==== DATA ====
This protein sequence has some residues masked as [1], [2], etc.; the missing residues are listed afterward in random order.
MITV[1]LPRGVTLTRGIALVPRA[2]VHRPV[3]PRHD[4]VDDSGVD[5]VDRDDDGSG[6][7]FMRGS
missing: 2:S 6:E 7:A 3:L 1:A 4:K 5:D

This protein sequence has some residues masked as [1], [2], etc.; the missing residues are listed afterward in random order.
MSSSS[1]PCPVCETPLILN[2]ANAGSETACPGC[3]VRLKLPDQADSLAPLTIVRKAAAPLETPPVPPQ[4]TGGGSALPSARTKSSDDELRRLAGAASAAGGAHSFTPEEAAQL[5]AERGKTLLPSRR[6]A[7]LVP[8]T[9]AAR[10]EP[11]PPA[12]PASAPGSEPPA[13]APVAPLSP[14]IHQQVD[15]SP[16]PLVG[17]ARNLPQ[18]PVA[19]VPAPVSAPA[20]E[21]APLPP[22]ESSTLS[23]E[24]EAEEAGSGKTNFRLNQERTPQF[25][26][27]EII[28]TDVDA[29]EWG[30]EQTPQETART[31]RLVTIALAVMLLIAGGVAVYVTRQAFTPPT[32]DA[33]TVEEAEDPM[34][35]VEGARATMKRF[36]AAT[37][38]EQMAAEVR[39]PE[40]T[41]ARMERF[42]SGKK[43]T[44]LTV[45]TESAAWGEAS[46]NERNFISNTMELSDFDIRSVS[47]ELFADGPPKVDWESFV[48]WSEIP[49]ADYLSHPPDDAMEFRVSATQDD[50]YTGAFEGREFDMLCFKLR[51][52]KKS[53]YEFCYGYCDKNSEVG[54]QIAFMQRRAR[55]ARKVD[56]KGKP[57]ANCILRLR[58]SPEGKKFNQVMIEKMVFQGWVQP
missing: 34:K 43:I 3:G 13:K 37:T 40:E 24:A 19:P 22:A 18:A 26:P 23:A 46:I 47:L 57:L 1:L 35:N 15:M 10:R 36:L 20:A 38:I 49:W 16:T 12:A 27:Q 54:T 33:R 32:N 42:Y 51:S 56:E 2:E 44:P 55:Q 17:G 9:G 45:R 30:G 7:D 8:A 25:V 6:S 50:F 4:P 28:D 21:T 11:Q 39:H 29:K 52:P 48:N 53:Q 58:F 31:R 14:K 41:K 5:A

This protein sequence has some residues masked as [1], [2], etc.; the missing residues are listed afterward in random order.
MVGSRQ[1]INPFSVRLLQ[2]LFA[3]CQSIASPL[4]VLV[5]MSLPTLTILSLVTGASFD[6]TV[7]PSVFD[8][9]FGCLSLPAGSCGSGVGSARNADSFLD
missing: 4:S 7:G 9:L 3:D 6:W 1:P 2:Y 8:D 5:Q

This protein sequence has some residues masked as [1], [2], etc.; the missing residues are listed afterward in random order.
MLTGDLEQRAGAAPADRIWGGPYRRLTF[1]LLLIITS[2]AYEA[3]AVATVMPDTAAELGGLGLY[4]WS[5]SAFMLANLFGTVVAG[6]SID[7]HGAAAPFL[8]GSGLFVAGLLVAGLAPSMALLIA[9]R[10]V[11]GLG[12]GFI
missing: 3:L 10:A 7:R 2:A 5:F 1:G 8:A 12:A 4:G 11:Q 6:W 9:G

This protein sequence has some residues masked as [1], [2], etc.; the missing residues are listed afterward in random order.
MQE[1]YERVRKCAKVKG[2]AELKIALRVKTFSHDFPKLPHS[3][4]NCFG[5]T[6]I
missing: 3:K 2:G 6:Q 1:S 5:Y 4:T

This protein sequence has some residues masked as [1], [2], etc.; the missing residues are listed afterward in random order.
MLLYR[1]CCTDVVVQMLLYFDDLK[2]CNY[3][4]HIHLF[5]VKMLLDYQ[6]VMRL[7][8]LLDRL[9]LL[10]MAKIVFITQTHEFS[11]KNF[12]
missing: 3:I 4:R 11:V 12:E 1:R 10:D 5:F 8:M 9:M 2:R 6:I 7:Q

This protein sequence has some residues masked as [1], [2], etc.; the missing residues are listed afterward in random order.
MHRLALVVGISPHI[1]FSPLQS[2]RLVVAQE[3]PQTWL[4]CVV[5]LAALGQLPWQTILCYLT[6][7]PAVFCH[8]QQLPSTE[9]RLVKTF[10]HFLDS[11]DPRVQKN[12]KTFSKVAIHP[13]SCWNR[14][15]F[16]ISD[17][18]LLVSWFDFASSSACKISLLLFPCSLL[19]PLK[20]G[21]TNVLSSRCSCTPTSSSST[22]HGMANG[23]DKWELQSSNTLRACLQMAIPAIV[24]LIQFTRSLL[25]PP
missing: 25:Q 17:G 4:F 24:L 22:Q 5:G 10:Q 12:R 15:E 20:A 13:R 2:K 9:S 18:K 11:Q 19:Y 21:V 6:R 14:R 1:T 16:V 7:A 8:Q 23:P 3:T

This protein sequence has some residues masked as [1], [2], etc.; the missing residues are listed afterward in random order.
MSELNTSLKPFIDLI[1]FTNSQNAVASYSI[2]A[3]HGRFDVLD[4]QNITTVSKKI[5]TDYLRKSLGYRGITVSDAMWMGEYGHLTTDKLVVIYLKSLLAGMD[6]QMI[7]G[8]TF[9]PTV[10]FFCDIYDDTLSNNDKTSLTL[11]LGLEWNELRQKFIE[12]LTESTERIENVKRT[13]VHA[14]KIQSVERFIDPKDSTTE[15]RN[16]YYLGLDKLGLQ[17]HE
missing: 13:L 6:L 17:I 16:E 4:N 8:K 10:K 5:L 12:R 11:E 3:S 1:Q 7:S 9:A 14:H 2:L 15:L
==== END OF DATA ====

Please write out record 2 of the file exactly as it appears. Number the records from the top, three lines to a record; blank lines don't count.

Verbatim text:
This protein sequence has some residues masked as [1], [2], etc.; the missing residues are listed afterward in random order.
MSSSS[1]PCPVCETPLILN[2]ANAGSETACPGC[3]VRLKLPDQADSLAPLTIVRKAAAPLETPPVPPQ[4]TGGGSALPSARTKSSDDELRRLAGAASAAGGAHSFTPEEAAQL[5]AERGKTLLPSRR[6]A[7]LVP[8]T[9]AAR[10]EP[11]PPA[12]PASAPGSEPPA[13]APVAPLSP[14]IHQQVD[15]SP[16]PLVG[17]ARNLPQ[18]PVA[19]VPAPVSAPA[20]E[21]APLPP[22]ESSTLS[23]E[24]EAEEAGSGKTNFRLNQERTPQF[25][26][27]EII[28]TDVDA[29]EWG[30]EQTPQETART[31]RLVTIALAVMLLIAGGVAVYVTRQAFTPPT[32]DA[33]TVEEAEDPM[34][35]VEGARATMKRF[36]AAT[37][38]EQMAAEVR[39]PE[40]T[41]ARMERF[42]SGKK[43]T[44]LTV[45]TESAAWGEAS[46]NERNFISNTMELSDFDIRSVS[47]ELFADGPPKVDWESFV[48]WSEIP[49]ADYLSHPPDDAMEFRVSATQDD[50]YTGAFEGREFDMLCFKLR[51][52]KKS[53]YEFCYGYCDKNSEVG[54]QIAFMQRRAR[55]ARKVD[56]KGKP[57]ANCILRLR[58]SPEGKKFNQVMIEKMVFQGWVQP
missing: 34:K 43:I 3:G 13:K 37:T 40:E 24:A 19:P 22:A 18:A 26:P 23:A 46:I 47:L 57:L 1:L 35:N 15:M 10:R 36:L 20:A 38:I 49:W 16:T 12:A 27:Q 54:T 33:R 32:N 42:Y 51:S 56:E 2:E 44:P 55:Q 17:G 9:G 45:R 30:G 7:D 8:A 25:V 6:S 50:F 4:P 28:D 21:T 11:Q 39:H 29:K 52:P 48:N 53:Q 58:F 31:R 14:K 41:K 5:A